Samples are typically diluted 10-fold prior to counting, and the diluting fluid should be of such a pH and osmolarity that there is no possibility of viability loss before the sample reaches the Petri dish. It is therefore necessary to confirm this as part of the validation program. Water is unsuitable as a diluent, not only because its pH can be outside the range of 6 to 8 — normally considered acceptable, but also because some sensitive organisms can suffer osmotic shock and die rapidly. Phosphate-buffered saline (PBS), saline-peptone or fluid soyabean casein digest medium (tryptone soya broth), are among the commonly recommended pharmacopoeial diluents. Wetting agents may be added to any of them if necessary, as may chemical inactivators, to neutralize antimicrobial activity. Of these, PBS will not support any significant microbial growth, whereas diluents containing peptone or protein hydrolysates will. Thus it is important to avoid substantial time delays between preparation of the diluted specimen and the final filtration or plating; the USP puts a limit of one hour on this interval.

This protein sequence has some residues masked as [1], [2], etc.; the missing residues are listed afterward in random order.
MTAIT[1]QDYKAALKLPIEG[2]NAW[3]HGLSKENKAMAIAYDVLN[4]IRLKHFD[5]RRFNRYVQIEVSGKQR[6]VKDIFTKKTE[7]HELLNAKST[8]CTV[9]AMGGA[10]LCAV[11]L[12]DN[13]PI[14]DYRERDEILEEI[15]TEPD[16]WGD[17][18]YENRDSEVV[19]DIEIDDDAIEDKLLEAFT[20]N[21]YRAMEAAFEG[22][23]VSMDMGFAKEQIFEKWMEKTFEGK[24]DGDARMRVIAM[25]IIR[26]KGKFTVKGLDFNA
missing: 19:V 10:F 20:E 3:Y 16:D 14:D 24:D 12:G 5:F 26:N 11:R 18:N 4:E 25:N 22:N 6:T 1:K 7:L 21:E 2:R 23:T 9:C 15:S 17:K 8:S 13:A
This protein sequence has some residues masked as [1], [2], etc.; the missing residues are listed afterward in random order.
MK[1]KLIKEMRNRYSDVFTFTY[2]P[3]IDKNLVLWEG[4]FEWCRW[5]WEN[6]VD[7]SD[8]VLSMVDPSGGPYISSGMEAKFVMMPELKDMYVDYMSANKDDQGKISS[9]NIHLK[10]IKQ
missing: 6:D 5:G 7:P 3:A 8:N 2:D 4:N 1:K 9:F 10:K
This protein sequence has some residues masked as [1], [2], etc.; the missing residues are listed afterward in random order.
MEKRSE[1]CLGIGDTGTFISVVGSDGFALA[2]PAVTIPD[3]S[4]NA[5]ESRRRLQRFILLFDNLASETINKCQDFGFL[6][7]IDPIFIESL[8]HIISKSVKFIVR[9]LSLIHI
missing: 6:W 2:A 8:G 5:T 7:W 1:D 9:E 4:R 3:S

Soyabean casein digest agar (tryptone soya agar; TSA) is the recommended and most frequently used plating medium for bacteria. It will also support the growth of yeasts and molds so the possibility exists of conducting both counts on the same plate simply by incubating at 30-35°C for 48 hours for bacteria and then at 20-25° for five days thereafter. Again this strategy would have to be validated. The more common approach is to use Sabouraud-dextrose agar (SDA) with (EP), or without (USP), added antibacterial antibiotics for the yeast and mold count. The USP also suggests potato-dextrose agar for this purpose, and its lower pH (3.5) compared with SDA (5.6) makes it more effective for the exclusion of bacteria. Two of the antibiotics the EP recommends for addition to SDA, benzylpenicillin and tetracycline, are thermosensitive, and must be added as sterile solutions after autoclaving; the alternative — chloramphenicol — may be added before. The value of adding antibiotics is questionable anyway, simply because most samples do not contain sufficient bacteria for the presence of bacterial colonies on the plate to pose a problem when enumerating the yeast and mold colonies. The EP defines the total aerobic count as the sum of the bacterial and fungal counts, but a correction may be made for any organisms growing on both media. The use of antibacterial antibiotics in the fungal medium renders this possibility very unlikely, but it could be the best justification for the practice of using just one medium and incubating at two different temperatures. Other categories of organisms that may be quantified in the bioburden include coliforms (usually plated on MacConkey's agar) and anaerobes (on reinforced clostridial medium, or one of several alternatives).
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